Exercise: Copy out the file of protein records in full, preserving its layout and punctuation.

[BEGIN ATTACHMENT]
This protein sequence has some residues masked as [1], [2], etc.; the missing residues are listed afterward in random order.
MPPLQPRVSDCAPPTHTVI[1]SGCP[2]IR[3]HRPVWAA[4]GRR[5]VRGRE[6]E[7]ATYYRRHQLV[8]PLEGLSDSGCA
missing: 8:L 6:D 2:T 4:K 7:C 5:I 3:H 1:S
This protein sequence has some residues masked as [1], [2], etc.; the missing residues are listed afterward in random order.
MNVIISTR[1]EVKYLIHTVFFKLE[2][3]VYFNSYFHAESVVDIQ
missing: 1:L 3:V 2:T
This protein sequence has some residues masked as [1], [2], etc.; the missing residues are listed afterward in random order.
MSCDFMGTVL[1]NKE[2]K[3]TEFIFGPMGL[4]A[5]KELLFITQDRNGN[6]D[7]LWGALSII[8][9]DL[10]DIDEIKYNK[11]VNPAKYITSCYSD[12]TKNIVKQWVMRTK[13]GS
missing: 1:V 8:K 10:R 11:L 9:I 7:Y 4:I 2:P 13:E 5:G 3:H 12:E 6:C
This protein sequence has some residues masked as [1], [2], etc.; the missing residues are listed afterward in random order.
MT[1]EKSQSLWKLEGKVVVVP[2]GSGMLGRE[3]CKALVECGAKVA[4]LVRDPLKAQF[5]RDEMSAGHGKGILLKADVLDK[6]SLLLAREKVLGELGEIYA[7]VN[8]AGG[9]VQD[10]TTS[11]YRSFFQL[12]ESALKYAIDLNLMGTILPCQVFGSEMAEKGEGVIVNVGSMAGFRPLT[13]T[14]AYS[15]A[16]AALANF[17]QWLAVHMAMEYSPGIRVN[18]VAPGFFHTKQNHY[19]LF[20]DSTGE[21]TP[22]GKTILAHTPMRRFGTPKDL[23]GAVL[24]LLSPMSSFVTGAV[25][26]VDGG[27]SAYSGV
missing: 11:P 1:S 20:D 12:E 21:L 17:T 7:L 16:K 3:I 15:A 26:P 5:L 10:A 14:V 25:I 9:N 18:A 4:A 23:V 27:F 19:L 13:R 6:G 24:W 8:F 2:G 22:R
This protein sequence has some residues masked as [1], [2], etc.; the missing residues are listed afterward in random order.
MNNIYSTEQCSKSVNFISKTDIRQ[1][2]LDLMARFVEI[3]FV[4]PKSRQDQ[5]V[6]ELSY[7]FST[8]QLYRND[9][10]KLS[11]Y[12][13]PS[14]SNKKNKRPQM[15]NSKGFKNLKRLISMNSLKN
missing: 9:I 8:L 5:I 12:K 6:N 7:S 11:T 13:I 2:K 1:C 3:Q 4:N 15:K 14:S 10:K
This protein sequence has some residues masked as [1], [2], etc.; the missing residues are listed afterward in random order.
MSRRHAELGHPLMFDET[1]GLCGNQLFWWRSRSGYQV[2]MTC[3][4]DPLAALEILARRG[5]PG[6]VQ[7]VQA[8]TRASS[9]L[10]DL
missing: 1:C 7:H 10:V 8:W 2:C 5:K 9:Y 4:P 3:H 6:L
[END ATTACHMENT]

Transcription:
This protein sequence has some residues masked as [1], [2], etc.; the missing residues are listed afterward in random order.
MPPLQPRVSDCAPPTHTVI[1]SGCP[2]IR[3]HRPVWAA[4]GRR[5]VRGRE[6]E[7]ATYYRRHQLV[8]PLEGLSDSGCA
missing: 8:L 6:D 2:T 4:K 7:C 5:I 3:H 1:S
This protein sequence has some residues masked as [1], [2], etc.; the missing residues are listed afterward in random order.
MNVIISTR[1]EVKYLIHTVFFKLE[2][3]VYFNSYFHAESVVDIQ
missing: 1:L 3:V 2:T
This protein sequence has some residues masked as [1], [2], etc.; the missing residues are listed afterward in random order.
MSCDFMGTVL[1]NKE[2]K[3]TEFIFGPMGL[4]A[5]KELLFITQDRNGN[6]D[7]LWGALSII[8][9]DL[10]DIDEIKYNK[11]VNPAKYITSCYSD[12]TKNIVKQWVMRTK[13]GS
missing: 1:V 8:K 10:R 11:L 9:I 7:Y 4:I 2:P 13:E 5:G 3:H 12:E 6:C
This protein sequence has some residues masked as [1], [2], etc.; the missing residues are listed afterward in random order.
MT[1]EKSQSLWKLEGKVVVVP[2]GSGMLGRE[3]CKALVECGAKVA[4]LVRDPLKAQF[5]RDEMSAGHGKGILLKADVLDK[6]SLLLAREKVLGELGEIYA[7]VN[8]AGG[9]VQD[10]TTS[11]YRSFFQL[12]ESALKYAIDLNLMGTILPCQVFGSEMAEKGEGVIVNVGSMAGFRPLT[13]T[14]AYS[15]A[16]AALANF[17]QWLAVHMAMEYSPGIRVN[18]VAPGFFHTKQNHY[19]LF[20]DSTGE[21]TP[22]GKTILAHTPMRRFGTPKDL[23]GAVL[24]LLSPMSSFVTGAV[25][26]VDGG[27]SAYSGV
missing: 11:P 1:S 20:D 12:E 21:L 17:T 7:L 16:K 3:I 15:A 26:P 5:L 10:A 14:V 25:I 9:N 18:A 4:A 23:V 27:F 19:L 13:R 6:G 24:W 8:F 2:G 22:R
This protein sequence has some residues masked as [1], [2], etc.; the missing residues are listed afterward in random order.
MNNIYSTEQCSKSVNFISKTDIRQ[1][2]LDLMARFVEI[3]FV[4]PKSRQDQ[5]V[6]ELSY[7]FST[8]QLYRND[9][10]KLS[11]Y[12][13]PS[14]SNKKNKRPQM[15]NSKGFKNLKRLISMNSLKN
missing: 9:I 8:L 5:I 12:K 6:N 7:S 11:T 13:I 2:K 1:C 3:Q 4:N 15:K 14:S 10:K
This protein sequence has some residues masked as [1], [2], etc.; the missing residues are listed afterward in random order.
MSRRHAELGHPLMFDET[1]GLCGNQLFWWRSRSGYQV[2]MTC[3][4]DPLAALEILARRG[5]PG[6]VQ[7]VQA[8]TRASS[9]L[10]DL
missing: 1:C 7:H 10:V 8:W 2:C 5:K 9:Y 4:P 3:H 6:L